Selling to schools in 7 easy steps
Are you passionate about making a difference in education? Do you strive to inspire staff and students across the UK?
Do you want your brand to be recognised by over 589,000 teachers and decision makers? And your product or services used in 30,000 UK schools? If yes, then selling to schools is definitely for you!
Here are our 7 easy steps to help you get started:
1. Understand the UK education sector
The first step when you’re marketing or selling any product or service is to understand your customer. So when you’re selling to schools, it’s important to first understand the UK education sector.
There are many facets to UK education, including different types and phases of education, so it’s useful to understand these to target your marketing appropriately. It’s also helpful to know a bit about school spending – how and what schools buy, what their priorities are, how much money they have and who makes the spending decisions.
You can look at our resources and blog to find some useful UK education guides to enhance your knowledge of the education sector. You might also find our School Finances Snapshot useful to learn all about the school spending process.
2. Make a plan
You know the saying – if you fail to plan, you plan to fail. That’s exactly why you need a clear plan to help you successfully sell to schools.
Before you even start thinking about the detail of your campaigns, it’s important to know exactly what the purpose of your marketing to education is and what you want to achieve.
Think specifically about what you’re selling. How would schools benefit from it? And what are your sales targets?
So the first thing to do is set yourself a clear objective. Think about what the overall aim of your marketing is. For example, do you want to:
- Promote a new teaching resource.
- Generate sign ups to an event.
- Increase school group bookings.
- Raise awareness of a charitable cause.
And then once you’ve decided on your main objective, create some specific, targeted, and measurable goals. Here are a few ideas:
- Increase the number of teachers signed up to your mailing list by 30%.
- Increase your sales figures by 5% during the spring term.
- Complete 10 product demos with education staff.
- Boost school group bookings by 10% in the next academic year.
It’s also important at this stage to think about your long-term strategy. Not just the initial marketing campaign but also how you’ll follow up with any warm leads, how you’ll manage any enquiries, and how you’ll coordinate the sales process.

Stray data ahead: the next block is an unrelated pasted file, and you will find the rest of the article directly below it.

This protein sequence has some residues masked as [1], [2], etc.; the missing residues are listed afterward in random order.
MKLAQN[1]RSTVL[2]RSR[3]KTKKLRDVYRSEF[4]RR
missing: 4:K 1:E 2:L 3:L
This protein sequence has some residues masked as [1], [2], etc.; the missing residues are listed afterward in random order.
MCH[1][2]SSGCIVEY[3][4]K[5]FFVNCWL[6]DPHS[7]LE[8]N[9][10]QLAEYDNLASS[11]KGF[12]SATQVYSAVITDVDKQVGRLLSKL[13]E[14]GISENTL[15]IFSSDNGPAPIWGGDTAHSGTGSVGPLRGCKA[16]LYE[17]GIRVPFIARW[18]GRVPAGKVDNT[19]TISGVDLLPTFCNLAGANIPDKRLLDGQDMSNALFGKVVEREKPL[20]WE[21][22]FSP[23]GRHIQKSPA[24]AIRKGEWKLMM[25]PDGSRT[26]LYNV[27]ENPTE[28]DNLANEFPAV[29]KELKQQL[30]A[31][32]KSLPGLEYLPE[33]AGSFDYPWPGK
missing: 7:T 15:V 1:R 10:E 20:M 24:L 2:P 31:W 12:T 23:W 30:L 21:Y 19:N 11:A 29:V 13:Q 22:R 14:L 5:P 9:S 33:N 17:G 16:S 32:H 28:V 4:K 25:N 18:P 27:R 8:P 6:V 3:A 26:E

Here are a few things to think about:
- Following up with the teachers and education staff who engage with your main campaign is a great way to nurture leads and build relationships. This could be a personalised follow-up email or even a phone call.
- Remember that not all sales and bookings are made immediately, especially if your product will require a large investment or a longer decision-making process. That’s why it’s important to keep your brand visible, nurture your warm leads, and inspire schools to take action.
3. Choose your target schools, teachers and decision makers
The next step is to identify your target audience. You should consider who your campaign is relevant to and choose appropriate schools, teachers, and decision makers to connect with.
Reaching the right decision makers is key to boosting your engagement rates and generating leads. Here are a few ways to segment your marketing mailing list:
Phase of education
Nurseries, primary schools, secondary schools, sixth forms and colleges, and universities.
Think about what age-group or education level your product or service is aimed at. You might choose to only target primary schools, or you might choose to target all phases – this really does depend on what you’re offering. Some organisations will start with one phase and then expand out to the others once established in the education sector.
Type of education establishment
Academy schools, multi-academy trusts, independent / private schools, special schools, state / local-authority maintained schools.
There are many different types of education establishments. All of which are managed independently with different spending processes, decision making and development strategies.
Check out our UK Education Guide to learn more about the phase and types of education establishment.
Teachers and decision makers
Choose your specific targets from 132 education job roles, including the senior leadership team, heads of year, heads of department, subject teachers, support staff and more.
Remember – it’s not always the senior staff that are the best targets. Whilst the senior leadership team do often have the final say over your spending decisions, there are many other staff members who can influence what schools purchase.
Explore all the job roles in the UK.
Area or region of the UK
You could choose the whole of the UK, individual countries, counties, regions, local authorities or even postcode areas.
Think about what you’re offering – is it specific to a certain region (for example, a visitor attraction) or does it depend on how far you can travel? Is it easily accessible to many locations? You might decide to start off with a specific region and then expand across the whole of the UK.
If you’re promoting a visitor attraction, think about how far schools will travel to visit you – it’s often further than you think!
For example, our client, Royal Museums Greenwich, often sends marketing campaigns to schools within a 100-mile radius of the museum because they know that schools take longer trips to London.
4. Plan your marketing schedule
A well-timed marketing campaign can boost your engagement rates, generate quality leads, and help you sell more to schools.
We always recommend sending a series of marketing campaigns throughout the academic year, rather than a one-off campaign. It’s the ideal way to boost your brand awareness, stay at the top of teachers’ minds, nurture relationships, and generate leads.
Here are our top tips:
- Check out our Email Marketing Top Trends to discover the best day and time to send your campaigns to achieve optimum engagement rates.